When two music undergraduates answered an advertisement looking for violin players, they thought it would be a great opportunity to perform outside of their music degrees.
But they had little idea just how big an opportunity was in store.
A month later, Jennifer Long and Alex Wilson, both music undergraduates at St John’s College, were performing with renowned Pakistani singer Ustad Rahat Fateh Ali Khan onstage at the Sheldonian Theatre in a one-off, sold-out show.
Rahat Fateh Ali Khan is a popular Pakistani singer. He primarily performs Qawwali, the devotional music of Muslim Sufis, and has also worked in Bollywood. His uncle, world-famous Ustad Nusrat Fateh Ali Khan, was known as the “King of Qawwali”, and tutored his nephew from the age of three.
On YouTube, Khan’s most-watched music video has over 200 million views. He has a truly global reach—and in May, he was coming to Oxford, and Alex and Jennifer would be playing a part.
Performing wasn’t new to either of them. Both Alex and Jennifer have been playing music from a young age, individually and in bands and orchestras.
“I started the violin when I was six, and the saxophone when I was twelve. I did a lot of playing at school. I couldn’t imagine doing anything else, so I applied to do Music here,” Jennifer explains.
Alex had a similar experience. “I started piano when I was eight, and violin a couple of years later. I started taking it more seriously when I got to sixth form, but I decided to apply to Oxford quite late. But I’m really glad I did.”
But performing with Khan pushed them both to develop their skills to a new level.
“It was a very different skill set from an orchestra. The whole setting was improvised,” Alex says.
Jennifer adds, “None of the solos were rehearsed, so you were always interacting with everyone, trying to catch eye contact—you had to be constantly very aware!”
The two rehearsed for a month with The Fusion Project, an ensemble that aims to bring Indian Classical music to a wider audience. They were two of twelve musicians, their violins accompanied by a combination of western and classical instruments, including tabla drums and a bansuri.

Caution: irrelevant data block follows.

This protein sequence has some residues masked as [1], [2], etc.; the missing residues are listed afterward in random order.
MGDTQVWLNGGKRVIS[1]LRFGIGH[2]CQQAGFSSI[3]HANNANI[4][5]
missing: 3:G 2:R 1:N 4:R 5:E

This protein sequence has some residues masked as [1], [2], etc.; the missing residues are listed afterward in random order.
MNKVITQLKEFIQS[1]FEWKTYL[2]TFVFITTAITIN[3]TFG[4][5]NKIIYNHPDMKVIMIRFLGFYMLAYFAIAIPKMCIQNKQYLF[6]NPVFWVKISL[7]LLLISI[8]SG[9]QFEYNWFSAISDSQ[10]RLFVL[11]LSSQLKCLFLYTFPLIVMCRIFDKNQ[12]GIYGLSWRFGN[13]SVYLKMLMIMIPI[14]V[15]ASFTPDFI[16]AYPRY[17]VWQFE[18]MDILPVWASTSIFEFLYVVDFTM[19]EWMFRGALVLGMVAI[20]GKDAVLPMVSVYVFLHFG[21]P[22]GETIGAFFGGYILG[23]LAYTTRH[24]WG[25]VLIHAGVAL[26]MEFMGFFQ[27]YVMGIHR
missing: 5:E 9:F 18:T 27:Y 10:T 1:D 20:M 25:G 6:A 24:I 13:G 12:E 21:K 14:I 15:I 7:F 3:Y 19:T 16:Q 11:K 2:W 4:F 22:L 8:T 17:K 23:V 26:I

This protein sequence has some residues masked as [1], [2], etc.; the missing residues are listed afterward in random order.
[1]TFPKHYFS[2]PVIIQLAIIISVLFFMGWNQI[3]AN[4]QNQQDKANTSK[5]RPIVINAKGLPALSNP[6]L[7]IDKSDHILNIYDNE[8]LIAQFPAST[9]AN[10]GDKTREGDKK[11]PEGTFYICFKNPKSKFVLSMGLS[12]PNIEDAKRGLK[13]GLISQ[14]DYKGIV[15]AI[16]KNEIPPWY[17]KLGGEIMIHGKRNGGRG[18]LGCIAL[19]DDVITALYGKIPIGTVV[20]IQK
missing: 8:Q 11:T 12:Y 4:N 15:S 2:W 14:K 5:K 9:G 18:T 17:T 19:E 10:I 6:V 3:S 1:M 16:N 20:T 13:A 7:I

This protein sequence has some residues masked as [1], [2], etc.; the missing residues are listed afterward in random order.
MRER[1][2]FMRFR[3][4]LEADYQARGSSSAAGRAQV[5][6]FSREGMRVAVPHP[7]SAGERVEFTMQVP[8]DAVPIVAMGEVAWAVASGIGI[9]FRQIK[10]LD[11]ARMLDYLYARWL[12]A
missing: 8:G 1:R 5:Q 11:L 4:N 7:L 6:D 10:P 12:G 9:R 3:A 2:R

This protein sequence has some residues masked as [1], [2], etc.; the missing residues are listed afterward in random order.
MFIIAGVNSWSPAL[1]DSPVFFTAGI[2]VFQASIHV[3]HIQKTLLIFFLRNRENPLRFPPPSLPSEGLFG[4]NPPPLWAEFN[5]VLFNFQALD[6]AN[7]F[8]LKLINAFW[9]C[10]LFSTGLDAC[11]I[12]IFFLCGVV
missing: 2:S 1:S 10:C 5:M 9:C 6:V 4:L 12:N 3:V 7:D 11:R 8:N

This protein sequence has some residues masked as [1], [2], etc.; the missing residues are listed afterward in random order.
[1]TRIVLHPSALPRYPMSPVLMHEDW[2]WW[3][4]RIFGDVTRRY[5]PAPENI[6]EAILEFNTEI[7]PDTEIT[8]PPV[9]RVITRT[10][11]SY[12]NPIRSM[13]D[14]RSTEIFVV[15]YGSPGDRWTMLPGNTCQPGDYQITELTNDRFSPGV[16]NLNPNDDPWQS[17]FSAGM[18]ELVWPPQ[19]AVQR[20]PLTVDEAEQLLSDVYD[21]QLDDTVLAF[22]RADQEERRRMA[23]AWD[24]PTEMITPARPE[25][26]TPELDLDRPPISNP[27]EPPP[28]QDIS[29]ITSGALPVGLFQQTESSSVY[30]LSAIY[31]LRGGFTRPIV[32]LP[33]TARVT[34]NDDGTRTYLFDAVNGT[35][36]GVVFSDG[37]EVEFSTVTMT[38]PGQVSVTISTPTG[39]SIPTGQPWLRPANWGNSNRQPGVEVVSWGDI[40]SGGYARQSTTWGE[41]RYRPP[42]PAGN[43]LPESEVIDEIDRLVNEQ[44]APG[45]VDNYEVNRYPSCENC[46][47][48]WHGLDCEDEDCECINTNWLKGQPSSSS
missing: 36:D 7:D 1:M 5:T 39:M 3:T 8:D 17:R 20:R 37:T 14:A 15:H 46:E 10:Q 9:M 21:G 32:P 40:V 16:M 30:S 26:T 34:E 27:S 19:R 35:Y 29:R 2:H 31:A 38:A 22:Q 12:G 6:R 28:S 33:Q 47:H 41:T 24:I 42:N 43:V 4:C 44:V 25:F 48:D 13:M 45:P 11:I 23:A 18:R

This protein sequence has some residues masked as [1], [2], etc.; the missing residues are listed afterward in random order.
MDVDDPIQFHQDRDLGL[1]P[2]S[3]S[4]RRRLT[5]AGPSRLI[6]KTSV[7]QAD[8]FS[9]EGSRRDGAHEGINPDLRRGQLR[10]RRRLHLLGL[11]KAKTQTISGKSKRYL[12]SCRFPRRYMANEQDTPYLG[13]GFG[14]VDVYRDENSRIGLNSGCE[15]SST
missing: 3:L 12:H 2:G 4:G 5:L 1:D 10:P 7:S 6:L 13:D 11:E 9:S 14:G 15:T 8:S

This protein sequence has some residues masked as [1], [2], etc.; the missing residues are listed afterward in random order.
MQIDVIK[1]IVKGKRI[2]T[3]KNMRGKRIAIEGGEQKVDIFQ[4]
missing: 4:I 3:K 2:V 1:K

Finally the group arrived at the Sheldonian for a performance. “Rehearsals had been quite low-key, but on the day I suddenly realised it was quite a big deal—I was nervous!” Alex says.
The 350-year-old ceremonial hall was decorated with cushions, rugs, and throws, and the musicians were sat on a raised stage surrounded by an expectant audience.
“It was more packed than I’d ever seen the Sheldonian,” Jennifer says.
Luckily, neither were struck by stage fright. The concert, which consisted of original compositions and qawwalis, flew by, and both relished the experience—despite being kept on their toes.
“It was a fantastic concert,” Alex says. “The juxtaposition of the music with such an old, traditional ceremonial hall was strange, but great.”
Alex and Jennifer hope that the concert will lead to greater engagement with Indian and Pakistani classical music in Oxford. Having already had the opportunity to explore different aspects of music through their degrees—like sound art, Brazilian music, and the psychology of performance—they would welcome more opportunities to learn about different genres.
And taking part has also helped them think about what they might do after Oxford.
“It would be great to organise big events like this,” Alex says. Jennifer agrees. “I think it’s important to get young people interested in music, through outreach work and performances.”
Curious? You can listen to some of Rahat Fateh Ali Khan’s music for yourself here.
- Bethany White (DPhil in History)